Likelihood to purchase biotech foods surveyed
There's been recent press citing a survey which suggested that consumers in the U.S. hold mixed feelings about biotech food. The latest results of a long-running consumer survey by the International Food Information Council provide another perspective.
In 2006, the IFIC commissioned Cogent Research to conduct a quantitative assessment of U.S. adult consumer attitudes toward food biotechnology. It was the 11th in a series of surveys since 1997 by the IFIC evaluating U.S. consumer attitudes toward biotech in food.
Key points in the latest survey:
Nearly three-fourths (72 percent) of consumers said they are confident in the safety of the U.S. food supply. When prompted to indicate food safety concerns, most consumers mention microbial foodborne illness (36 percent) or improper handling (35 percent), while only 3 percent of all consumers cited food biotechnology.
Although more than half reported avoiding some type of food or food ingredient (59 percent), none mention biotech foods as something they are avoiding. When asked directly, only 2 percent said they have changed their consumption behavior due to concerns about food biotechnology.
Over half (53 percent) of consumers surveyed were unsure about potential benefits. However, consumers with an opinion were twice as likely to believe biotechnology will provide benefits in the next few years than not (33 percent vs. 14 percent, respectively). Those who believe there will be benefits are most likely to cite improved nutrition (41 percent) or quality (35 percent).
The survey found that in general, likelihood to purchase biotech foods increases as awareness increases. Learning of the benefits of biotech foods has a significant impact on consumers' likelihood to buy, particularly for a health benefit (77 percent likely to buy for increased omega-3 fatty acid content; 75 percent for reduced saturated fat content) or insect protection/pesticide reduction (75 percent), but also for improved taste or freshness (63 percent).
Full survey methodology, findings, and conclusions can be found online at www.ific.org — see the link ‘Food Biotechnology: A Study of U.S. Consumer Attitudinal Trends.’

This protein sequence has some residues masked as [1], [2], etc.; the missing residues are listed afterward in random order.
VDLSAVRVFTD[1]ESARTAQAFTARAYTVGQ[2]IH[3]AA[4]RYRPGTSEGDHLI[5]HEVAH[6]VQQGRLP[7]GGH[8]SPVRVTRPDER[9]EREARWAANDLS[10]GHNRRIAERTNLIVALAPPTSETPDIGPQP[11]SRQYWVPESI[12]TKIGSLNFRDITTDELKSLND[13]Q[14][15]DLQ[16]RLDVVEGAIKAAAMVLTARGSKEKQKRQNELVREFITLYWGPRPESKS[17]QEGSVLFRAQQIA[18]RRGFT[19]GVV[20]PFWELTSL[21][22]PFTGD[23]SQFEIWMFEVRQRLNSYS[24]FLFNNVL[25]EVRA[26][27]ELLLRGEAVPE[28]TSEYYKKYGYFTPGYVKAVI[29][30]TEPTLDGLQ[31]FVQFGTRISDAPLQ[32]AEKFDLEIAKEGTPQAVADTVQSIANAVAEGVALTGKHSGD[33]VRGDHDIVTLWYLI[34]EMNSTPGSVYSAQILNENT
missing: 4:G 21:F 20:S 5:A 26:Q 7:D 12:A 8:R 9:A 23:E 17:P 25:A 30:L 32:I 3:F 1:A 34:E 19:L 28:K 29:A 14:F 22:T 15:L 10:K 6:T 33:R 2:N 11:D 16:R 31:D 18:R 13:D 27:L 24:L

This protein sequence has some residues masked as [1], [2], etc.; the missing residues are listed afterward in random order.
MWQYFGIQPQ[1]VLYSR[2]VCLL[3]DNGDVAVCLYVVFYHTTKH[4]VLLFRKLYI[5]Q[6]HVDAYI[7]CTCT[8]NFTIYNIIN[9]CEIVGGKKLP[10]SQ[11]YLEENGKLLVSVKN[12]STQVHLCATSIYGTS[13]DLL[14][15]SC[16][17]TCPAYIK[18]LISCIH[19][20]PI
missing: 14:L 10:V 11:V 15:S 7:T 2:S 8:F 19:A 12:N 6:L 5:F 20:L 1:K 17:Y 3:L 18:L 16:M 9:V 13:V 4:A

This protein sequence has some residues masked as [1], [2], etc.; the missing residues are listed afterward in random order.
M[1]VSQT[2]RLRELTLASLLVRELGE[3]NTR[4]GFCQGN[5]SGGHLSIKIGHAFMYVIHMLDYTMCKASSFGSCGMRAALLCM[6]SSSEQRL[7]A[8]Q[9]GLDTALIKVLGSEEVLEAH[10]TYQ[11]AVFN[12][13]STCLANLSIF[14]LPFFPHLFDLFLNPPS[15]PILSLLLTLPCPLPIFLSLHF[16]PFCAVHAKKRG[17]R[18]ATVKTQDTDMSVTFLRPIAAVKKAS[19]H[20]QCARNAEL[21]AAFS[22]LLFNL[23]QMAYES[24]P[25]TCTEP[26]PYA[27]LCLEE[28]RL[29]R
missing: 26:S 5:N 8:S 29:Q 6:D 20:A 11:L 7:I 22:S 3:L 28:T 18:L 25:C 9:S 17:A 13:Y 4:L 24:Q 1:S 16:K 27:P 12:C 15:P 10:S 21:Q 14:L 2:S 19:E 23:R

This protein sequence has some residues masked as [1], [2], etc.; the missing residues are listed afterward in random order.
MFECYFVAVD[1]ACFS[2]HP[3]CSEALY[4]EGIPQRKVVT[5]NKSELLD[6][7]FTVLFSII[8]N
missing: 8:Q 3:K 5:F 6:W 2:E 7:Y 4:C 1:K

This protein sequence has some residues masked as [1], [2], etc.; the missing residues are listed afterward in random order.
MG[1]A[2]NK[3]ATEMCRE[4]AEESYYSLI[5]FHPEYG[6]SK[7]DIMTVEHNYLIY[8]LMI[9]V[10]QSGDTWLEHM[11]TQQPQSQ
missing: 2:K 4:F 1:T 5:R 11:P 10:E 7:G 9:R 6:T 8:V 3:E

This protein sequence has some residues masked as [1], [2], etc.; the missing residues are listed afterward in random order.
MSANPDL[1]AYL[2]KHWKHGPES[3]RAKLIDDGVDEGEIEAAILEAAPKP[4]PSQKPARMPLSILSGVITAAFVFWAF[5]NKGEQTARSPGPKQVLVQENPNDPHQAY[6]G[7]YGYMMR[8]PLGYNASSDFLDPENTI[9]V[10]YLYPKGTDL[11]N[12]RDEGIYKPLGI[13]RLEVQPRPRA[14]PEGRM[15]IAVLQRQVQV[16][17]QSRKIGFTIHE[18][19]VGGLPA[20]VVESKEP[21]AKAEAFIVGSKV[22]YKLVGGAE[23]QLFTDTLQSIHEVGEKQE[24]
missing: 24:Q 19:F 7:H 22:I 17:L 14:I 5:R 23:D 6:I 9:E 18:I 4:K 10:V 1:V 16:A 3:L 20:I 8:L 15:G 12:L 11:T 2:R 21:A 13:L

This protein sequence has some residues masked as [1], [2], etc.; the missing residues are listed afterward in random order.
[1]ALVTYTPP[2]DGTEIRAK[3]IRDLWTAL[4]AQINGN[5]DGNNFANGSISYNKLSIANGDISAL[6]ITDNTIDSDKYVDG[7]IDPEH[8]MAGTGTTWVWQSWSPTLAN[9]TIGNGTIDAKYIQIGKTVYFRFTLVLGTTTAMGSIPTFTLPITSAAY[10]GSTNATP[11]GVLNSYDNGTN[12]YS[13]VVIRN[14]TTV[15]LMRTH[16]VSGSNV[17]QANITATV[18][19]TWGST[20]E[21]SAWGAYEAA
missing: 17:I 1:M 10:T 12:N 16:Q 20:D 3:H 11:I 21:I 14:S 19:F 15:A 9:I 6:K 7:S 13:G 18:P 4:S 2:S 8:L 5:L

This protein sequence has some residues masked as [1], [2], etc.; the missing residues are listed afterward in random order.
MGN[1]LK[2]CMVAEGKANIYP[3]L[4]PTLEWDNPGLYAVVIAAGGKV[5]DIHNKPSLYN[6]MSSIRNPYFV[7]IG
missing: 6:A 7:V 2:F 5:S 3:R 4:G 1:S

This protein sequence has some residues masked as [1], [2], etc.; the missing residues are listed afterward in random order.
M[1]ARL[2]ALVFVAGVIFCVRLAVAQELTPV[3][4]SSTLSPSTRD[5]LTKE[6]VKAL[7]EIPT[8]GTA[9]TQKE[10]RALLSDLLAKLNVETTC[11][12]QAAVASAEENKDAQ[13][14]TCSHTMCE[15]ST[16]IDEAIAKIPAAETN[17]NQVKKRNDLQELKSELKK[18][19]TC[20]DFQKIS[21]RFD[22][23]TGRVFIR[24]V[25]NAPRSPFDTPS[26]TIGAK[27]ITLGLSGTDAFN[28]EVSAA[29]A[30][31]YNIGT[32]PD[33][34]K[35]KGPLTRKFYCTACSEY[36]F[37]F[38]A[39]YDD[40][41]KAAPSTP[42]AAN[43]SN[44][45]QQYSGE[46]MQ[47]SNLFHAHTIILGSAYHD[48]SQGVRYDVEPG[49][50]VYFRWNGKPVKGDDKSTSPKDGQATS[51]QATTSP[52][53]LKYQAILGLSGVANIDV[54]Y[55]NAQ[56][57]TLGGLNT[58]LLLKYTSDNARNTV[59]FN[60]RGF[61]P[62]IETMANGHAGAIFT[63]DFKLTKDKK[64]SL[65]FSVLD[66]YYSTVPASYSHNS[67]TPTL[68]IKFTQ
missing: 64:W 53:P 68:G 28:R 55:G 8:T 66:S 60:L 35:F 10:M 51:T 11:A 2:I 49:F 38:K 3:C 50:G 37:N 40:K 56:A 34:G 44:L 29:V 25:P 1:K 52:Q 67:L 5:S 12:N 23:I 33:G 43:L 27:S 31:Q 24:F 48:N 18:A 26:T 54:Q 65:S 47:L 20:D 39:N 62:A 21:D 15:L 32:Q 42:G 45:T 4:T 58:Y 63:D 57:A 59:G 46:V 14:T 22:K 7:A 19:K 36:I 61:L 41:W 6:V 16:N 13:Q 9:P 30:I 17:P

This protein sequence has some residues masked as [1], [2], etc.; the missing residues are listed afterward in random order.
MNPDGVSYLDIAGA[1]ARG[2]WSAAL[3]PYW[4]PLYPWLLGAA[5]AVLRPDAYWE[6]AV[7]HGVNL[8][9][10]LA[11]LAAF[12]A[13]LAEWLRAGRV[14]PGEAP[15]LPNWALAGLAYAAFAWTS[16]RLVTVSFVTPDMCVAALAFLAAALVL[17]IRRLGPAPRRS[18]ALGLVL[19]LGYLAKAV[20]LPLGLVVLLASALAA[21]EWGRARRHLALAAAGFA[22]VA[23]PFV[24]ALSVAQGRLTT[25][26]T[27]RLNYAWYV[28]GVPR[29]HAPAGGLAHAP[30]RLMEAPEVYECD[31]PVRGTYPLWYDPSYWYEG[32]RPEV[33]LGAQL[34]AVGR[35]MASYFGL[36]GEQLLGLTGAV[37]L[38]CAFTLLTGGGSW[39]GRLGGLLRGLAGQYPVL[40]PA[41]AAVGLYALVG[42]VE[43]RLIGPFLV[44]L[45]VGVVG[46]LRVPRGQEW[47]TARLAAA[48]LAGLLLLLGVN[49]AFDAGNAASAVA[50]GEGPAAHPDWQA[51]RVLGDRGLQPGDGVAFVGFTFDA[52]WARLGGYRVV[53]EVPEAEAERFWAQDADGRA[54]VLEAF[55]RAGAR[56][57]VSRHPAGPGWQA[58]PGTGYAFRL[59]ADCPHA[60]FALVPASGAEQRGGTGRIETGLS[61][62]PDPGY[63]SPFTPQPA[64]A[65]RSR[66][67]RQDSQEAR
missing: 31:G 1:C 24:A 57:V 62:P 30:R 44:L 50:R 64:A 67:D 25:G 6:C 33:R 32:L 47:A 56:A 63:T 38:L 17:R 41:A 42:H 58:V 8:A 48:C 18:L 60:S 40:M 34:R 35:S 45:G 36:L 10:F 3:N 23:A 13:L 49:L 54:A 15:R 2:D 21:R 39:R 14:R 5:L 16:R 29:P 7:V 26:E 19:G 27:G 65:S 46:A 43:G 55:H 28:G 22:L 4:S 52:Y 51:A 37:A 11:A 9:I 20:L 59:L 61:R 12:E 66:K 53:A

The IFIC points out that “there is a clear need for science-based information about the subject. This information should be conveyed clearly and accurately to the public, using understandable language and providing contextual information.”
As a farmer and food producer, I couldn't agree more. Overwhelming research has concluded that this technology is absolutely safe for consumers and the environment. Consumer education is the key to opening doors of opportunity through crop biotechnology.
Chairman of Growers for Biotechnology
Organic criticism ‘inaccurate hyperbole’
After recently participating on a panel with Alex Avery of the Hudson Institute, at the Dairy Business Association's annual meeting in Madison, Wis., I didn't think he could incorporate any more inaccurate hyperbole into his attack on organic agriculture — but I was wrong.
Reading the Delta Farm Press' December 26 article (at deltafarmpress.com) I was awestruck by the fact that Mr. Avery was actually suggesting that increased fungi in organic food somehow had a relationship to the use of livestock manure as a soil amendment and that some organic vegetables actually had higher toxic contamination than conventionally grown produce. Furthermore, I was astonished that he would be disseminating concocted propaganda such as suggesting that some organic industry proponents might recommend “boiling asparagus in human urine.”
I'm sure I do not have to tell readers of this periodical that the vast majority of organic farmers today are professional, multigenerational agricultural producers, not some kind of fringe kooks or profiteers. Organics has offered an opportunity to produce a higher quality product and be compensated accordingly in the marketplace.
The news about organics is all good. The Hudson Institute, with heavy funding from the agrochemical and biotechnology industry, including Monsanto and DuPont, can't stand that consumers are voting in the marketplace for a model of agricultural production that leaves their corporate master's bloated, farmer-derived profits behind.
Mark Alan Kastel
Senior Farm Policy Analyst
The Cornucopia Institute